Awards | Brian Crane (Pickles), Rick Kirkman (Baby Blues) and Stephan Pastis (Pearls Before Swine) have been nominated for the 2012 Reuben Award for Outstanding Cartoonist of the Year, presented by the National Cartoonists Society. [National Cartoonists Society]
Awards | Nominations are being sought for the Russ Manning Most Promising Newcomer Award, which will be presented July 19 at Comic-Con International during the Eisner Awards ceremony. The deadline is April 5. [Comic-Con International]
Conventions | Comic-Con International organizers have issued a statement regarding the technical problems many experienced Saturday while attempting to purchase badges for this year’s event: “Comic-Con badge sales opened this past Saturday and while the allotted badges were processed there was clearly an issue with some customers experiencing a frozen screen. We, along with Epic registration, are in the process of investigating this and hope to have an answer as to what occurred. Please know that we take this issue very seriously and offer our sincere apology for those who found themselves in this predicament. Thank you for your understanding in what we know was a very difficult experience for many.” Badges sold out in a little more than 90 minutes. [Comic-Con International]
The backlash to DC Comics’ decision to hire sci-fi author and vocal gay-rights opponent Orson Scott Card for its new Adventures of Superman anthology could create ripples felt beyond the comparatively small comics industry.
According to The Hollywood Reporter, the spotlight on Card’s contentious views on homosexuality and same-sex marriage — he’s tried to link homosexuality to childhood molestation, and advocated government overthrow if marriage equality were upheld — arrives at an inopportune time for Summit Entertainment, which is adapting the author’s acclaimed 1985 novel Ender’s Game.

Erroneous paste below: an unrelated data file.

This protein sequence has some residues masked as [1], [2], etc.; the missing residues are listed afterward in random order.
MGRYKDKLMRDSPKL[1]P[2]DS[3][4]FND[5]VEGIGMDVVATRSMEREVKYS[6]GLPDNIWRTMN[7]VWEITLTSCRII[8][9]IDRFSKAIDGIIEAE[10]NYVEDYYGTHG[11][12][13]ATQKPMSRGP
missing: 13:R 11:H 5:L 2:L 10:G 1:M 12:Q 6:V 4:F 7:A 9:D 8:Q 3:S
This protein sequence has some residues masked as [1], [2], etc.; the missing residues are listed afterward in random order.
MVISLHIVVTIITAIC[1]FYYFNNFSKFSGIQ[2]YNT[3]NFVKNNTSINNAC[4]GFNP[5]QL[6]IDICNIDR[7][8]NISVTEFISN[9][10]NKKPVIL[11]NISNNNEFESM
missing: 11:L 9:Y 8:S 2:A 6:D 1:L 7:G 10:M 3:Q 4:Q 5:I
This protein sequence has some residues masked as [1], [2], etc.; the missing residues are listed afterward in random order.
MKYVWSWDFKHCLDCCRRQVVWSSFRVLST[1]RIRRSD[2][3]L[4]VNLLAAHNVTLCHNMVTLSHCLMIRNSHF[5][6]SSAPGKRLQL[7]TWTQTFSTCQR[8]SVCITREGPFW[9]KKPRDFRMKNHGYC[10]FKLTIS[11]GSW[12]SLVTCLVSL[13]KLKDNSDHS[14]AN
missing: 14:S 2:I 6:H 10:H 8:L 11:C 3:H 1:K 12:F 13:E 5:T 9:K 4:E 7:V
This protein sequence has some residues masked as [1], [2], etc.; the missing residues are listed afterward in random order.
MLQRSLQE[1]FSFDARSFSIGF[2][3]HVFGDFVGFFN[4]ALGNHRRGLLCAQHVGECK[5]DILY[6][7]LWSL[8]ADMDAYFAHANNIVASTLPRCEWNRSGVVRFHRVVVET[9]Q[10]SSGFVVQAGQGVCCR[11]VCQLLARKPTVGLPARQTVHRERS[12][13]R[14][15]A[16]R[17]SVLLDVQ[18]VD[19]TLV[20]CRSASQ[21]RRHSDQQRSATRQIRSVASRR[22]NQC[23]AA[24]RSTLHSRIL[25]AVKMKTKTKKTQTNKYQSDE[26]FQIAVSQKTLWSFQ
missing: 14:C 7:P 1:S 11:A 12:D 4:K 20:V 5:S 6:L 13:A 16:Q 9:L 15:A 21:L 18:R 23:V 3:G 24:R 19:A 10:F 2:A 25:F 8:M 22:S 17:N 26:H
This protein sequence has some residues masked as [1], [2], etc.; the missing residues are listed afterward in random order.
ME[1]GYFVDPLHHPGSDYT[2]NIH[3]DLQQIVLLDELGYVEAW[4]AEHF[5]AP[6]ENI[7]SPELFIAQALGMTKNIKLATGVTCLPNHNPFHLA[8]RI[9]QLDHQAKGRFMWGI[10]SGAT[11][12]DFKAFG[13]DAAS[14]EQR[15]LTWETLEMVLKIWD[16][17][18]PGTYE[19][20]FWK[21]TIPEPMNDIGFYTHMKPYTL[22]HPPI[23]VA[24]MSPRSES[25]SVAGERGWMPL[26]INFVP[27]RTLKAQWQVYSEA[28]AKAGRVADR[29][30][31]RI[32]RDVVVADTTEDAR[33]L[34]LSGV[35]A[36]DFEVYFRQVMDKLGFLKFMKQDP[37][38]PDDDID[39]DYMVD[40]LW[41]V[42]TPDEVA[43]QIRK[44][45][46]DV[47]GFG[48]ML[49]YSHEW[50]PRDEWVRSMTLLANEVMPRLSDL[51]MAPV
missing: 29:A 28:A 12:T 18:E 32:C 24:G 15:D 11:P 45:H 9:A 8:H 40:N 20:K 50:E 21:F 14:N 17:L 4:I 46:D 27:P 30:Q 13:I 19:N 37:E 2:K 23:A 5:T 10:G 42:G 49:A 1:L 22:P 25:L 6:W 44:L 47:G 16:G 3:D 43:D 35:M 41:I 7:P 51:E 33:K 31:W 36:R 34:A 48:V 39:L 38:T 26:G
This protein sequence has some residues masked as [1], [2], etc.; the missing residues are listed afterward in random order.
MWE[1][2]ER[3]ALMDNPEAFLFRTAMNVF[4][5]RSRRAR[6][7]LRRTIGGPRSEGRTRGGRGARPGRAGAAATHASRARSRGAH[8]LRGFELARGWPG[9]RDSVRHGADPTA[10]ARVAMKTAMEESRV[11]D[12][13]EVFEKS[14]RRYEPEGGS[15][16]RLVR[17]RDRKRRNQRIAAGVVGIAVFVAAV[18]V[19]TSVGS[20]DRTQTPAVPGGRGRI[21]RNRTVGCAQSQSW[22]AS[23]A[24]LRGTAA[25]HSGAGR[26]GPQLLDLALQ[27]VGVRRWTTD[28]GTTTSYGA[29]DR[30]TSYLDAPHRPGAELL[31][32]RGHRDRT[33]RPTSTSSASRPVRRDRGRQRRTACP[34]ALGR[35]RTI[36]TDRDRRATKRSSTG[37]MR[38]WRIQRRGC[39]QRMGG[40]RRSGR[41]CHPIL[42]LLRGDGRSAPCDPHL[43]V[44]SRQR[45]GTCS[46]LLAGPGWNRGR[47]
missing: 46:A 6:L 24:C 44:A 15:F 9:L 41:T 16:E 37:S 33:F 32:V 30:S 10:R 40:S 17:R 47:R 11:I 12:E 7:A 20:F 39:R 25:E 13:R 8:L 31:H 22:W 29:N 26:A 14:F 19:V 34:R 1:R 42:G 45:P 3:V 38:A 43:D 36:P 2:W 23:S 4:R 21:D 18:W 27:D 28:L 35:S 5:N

Even as the Twilight Saga studio begins to parcel out promotional materials (Battle School logos debuted just last night) in the buildup to the Nov. 1 opening of the $110 million film, mainstream-media outlets are reporting on the author’s involvement with the National Organization for Marriage, a group dedicated to the opposition of same-sex marriage and gay adoption, and the calls for DC to drop Card from the Superman comic. It makes Summit’s Comic-Con International plans problematic, to say the least.
No doubt those of you who are planning to go to Comic-Con already know this and are probably hunkered down in front of your computer (or computers) with your browser (or browsers) already opened and ready to rock. (And maybe Twitter as well, as the excitement has already begun).
As I noted earlier this month, you have to have a Comic-Con Member ID to be able to be buy a badge. If you don’t have one, you won’t be buying badges today — the site is closed to new registrations and will not reopen until next week.
Also, if you purchased a four-day badge with Preview Night during pre-registration in August 2012, or if you are a professional or guest of professional who has registered for a Comic-Con 2013 professional badge, you are not eligible to participate in open online registration and can’t buy any badges today.
Watch for updates here as badges go on sale (and sell out).
If you’re planning to make the pilgrimage to San Diego in July for Comic-Con International, there’s probably no use asking what you’re doing Saturday morning. That’s because badges for this year’s event go on sale at 9 a.m., which means by, oh, 9:10 or 9:15 you’ll either be shouting for joy or out of frustration.
As we noted earlier this month, you have to have a Comic-Con Member ID to be able to be buy a badge. And if you don’t already have one, then you’re out of luck for Saturday: Organizers closed the website to new registrations on Tuesday and won’t reopen until early next week. (Go ahead and scream now, it’s OK.)
Also, if you purchased a four-day badge with Preview Night during pre-registration in August, or if you are a professional or guest of professional who has registered for a Comic-Con 2013 professional badge, you are not eligible to participate in open online registration and can’t buy a badge on Saturday.
If you want to make sure you’re ready when that starting pistol fires in the morning, you can find a guide to badge purchase on the Comic-Con website. There’s also a video, which you can find below, along with pricing. Comic-Con International is July 18-21.